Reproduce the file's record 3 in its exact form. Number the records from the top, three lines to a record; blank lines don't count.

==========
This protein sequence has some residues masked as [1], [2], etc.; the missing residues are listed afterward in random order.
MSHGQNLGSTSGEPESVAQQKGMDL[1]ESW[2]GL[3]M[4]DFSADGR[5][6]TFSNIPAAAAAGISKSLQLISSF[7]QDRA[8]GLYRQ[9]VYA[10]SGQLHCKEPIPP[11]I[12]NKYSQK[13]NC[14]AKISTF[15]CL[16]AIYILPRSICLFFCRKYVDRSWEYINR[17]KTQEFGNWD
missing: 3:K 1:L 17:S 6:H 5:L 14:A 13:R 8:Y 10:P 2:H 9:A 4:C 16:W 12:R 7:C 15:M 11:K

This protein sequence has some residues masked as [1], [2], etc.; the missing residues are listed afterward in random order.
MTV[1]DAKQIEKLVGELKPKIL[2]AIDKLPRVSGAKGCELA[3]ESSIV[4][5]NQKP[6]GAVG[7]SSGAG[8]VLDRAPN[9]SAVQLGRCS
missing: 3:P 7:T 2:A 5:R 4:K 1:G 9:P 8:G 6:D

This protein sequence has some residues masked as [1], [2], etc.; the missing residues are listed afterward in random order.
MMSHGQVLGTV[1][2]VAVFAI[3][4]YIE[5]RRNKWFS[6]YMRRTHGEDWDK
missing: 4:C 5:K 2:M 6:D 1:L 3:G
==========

This protein sequence has some residues masked as [1], [2], etc.; the missing residues are listed afterward in random order.
MMSHGQVLGTV[1][2]VAVFAI[3][4]YIE[5]RRNKWFS[6]YMRRTHGEDWDK
missing: 4:C 5:K 2:M 6:D 1:L 3:G